Inquest opens into death of four-time British motorcycling champion Keith Farmer

BMW Group image of Keith Farmer, cleared for copyright
Keith Farmer won the British Superstock 600cc championship in 2011 and went on to win the Superstock 1000cc title in both 2012 and 2018. Credit: BMW Group

An inquest has been opened and adjourned into the death of North Cumbria-based four-time national motorcycling champion Keith Farmer.

Mr Farmer, known as the "Clogher bullet", died on Thursday 10 November, prompting an outpouring of tributes from his family and the motorsport community.

The 35-year-old won the British Superstock 600cc championship in 2011 and went on to win the Superstock 1000cc title in both 2012 and 2018.

In 2017 he claimed the British Supersport crown before retiring in September 2021.

Mr Farmer, originally from Clogher, County Tyrone in Northern Ireland, lived in Penrith, and worked for civil engineering firm Waiting’s Ltd.

An inquest into Mr Farmer’s death at the Cumberland Infirmary in Carlisle was formally opened by assistant Cumbria coroner Dr Nicholas Shaw on Thursday 24 November.

Dr Shaw adjourned the hearing to a provisional date of 20 April 2023.

Dr Shaw told the court Mr Farmer had been found unresponsive at his home on Friday 4 November and was taken to hospital, where he died on Thursday 10 November.

A four-time British champion, Mr Farmer competed for several teams including BSB, Paul Bird Motorsport, Buildbase Suzuki and TAS Racing.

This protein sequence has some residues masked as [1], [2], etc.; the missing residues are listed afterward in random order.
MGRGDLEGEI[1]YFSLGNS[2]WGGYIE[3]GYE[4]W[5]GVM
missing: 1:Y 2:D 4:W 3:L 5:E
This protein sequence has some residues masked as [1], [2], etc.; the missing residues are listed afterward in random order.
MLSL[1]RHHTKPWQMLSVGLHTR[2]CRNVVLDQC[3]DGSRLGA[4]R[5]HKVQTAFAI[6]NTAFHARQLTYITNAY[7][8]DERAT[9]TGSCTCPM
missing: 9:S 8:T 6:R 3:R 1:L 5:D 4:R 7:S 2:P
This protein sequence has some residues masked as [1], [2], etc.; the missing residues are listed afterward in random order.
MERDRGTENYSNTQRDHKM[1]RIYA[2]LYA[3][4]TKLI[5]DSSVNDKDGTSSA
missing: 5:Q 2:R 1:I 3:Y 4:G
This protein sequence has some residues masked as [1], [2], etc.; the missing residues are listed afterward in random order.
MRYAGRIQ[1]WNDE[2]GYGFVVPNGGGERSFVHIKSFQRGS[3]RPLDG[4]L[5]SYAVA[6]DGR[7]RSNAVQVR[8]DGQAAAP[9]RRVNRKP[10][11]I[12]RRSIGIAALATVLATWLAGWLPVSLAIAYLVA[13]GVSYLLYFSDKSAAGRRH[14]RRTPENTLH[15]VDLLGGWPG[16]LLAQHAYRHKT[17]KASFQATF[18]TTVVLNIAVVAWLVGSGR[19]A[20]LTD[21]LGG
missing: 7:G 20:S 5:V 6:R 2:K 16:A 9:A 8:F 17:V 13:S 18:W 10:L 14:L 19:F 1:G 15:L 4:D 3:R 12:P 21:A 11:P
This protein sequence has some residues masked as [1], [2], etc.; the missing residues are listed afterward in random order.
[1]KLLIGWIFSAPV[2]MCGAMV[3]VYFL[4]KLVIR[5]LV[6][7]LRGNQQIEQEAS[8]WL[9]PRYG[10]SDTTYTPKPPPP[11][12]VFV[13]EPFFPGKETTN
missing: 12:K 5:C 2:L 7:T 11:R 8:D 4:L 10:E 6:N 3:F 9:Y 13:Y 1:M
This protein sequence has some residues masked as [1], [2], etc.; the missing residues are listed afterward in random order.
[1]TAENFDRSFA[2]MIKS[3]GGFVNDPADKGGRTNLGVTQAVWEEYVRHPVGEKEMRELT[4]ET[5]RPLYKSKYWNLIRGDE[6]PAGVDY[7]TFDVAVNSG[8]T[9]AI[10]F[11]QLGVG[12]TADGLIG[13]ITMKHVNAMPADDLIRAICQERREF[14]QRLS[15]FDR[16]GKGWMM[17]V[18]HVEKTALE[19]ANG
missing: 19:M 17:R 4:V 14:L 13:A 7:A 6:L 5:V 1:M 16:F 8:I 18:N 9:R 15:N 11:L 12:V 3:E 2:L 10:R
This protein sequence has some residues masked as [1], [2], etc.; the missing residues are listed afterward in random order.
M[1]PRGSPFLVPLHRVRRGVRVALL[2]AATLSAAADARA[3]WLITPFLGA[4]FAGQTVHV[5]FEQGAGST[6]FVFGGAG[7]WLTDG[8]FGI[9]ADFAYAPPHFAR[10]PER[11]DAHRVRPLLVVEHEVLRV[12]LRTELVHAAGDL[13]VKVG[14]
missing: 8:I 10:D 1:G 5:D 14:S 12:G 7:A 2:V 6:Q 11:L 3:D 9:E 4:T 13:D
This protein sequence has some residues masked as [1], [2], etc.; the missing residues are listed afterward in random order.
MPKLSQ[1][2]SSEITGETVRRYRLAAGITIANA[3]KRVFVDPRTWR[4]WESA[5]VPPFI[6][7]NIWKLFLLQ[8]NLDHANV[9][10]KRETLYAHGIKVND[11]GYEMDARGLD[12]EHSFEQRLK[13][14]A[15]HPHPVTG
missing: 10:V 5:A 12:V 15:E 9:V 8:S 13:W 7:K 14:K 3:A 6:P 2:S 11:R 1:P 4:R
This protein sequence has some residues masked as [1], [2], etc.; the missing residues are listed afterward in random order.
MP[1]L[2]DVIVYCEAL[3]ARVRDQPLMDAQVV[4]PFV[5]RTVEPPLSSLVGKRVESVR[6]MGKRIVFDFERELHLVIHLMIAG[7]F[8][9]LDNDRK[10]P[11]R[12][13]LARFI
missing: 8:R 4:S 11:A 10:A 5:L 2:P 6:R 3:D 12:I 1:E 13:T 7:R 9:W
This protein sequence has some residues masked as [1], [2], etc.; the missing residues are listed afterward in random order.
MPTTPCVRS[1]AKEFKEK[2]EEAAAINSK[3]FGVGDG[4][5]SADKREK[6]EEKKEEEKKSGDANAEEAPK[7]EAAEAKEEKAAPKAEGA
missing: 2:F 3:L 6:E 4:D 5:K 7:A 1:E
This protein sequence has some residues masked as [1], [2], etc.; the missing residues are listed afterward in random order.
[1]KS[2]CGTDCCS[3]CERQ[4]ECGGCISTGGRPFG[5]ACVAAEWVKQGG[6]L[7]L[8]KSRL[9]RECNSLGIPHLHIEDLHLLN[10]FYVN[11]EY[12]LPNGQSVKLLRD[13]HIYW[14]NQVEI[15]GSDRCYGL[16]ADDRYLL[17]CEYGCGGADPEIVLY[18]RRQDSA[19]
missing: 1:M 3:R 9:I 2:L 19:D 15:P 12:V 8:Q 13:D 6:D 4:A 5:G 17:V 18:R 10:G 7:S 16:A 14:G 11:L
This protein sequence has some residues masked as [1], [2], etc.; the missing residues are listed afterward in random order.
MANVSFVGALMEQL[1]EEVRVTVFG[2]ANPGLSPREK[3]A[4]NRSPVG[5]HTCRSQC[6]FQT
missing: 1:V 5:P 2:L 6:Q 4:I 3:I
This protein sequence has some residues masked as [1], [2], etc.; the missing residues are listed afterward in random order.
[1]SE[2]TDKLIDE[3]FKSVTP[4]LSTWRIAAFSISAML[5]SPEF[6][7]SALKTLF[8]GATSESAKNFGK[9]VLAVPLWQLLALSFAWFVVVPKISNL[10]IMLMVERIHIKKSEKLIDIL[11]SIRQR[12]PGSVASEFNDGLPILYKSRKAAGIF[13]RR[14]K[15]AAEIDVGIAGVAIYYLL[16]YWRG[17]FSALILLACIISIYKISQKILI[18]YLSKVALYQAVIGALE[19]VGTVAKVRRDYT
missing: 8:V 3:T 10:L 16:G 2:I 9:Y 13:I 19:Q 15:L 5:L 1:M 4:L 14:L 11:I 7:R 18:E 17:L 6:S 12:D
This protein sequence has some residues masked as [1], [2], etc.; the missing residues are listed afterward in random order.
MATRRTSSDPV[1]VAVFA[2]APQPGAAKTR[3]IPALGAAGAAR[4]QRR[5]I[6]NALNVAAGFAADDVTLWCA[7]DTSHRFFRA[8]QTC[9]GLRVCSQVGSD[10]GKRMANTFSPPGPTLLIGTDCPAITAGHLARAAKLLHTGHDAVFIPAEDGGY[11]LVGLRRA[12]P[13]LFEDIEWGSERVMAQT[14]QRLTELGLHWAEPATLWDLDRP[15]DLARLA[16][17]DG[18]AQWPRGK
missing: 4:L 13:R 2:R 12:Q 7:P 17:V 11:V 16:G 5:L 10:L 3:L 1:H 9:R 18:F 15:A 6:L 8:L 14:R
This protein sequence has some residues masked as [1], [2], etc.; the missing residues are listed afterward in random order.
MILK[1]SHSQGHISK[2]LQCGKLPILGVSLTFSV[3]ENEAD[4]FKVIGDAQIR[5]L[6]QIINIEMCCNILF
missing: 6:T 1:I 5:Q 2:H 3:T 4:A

Following his death, TAS racing team principal Philip Neill said: "We enjoyed many happy memories together both within racing and on a personal level as Keith had remained a close friend of the team.

"His talent was undeniable and although his successes were many, including a memorable Superstock championship win with Tyco BMW in 2018, I will always feel like we never actually witnessed Keith's full potential on a superbike - as he was so often hampered by injury or bad luck."

In a statement, The British Superbike Championship said: "Keith will be terribly missed by all that had the pleasure of meeting him throughout his career.

"He was a brilliant and successful rider on track, who will be fondly remembered by his rivals, colleagues and fans.”

Glenn Irwin, British Superbike rider, described him as his "fierce rival".

Sharing a picture on Twitter of the pair, he wrote: "The day three mad Irish men locked out the podium. In 2011 you were my fierce rival winning the stock 600 title.

"I remember when PBM snapped you up, sure you would go all the way to the top. That’s how good you were, pure raw talent."

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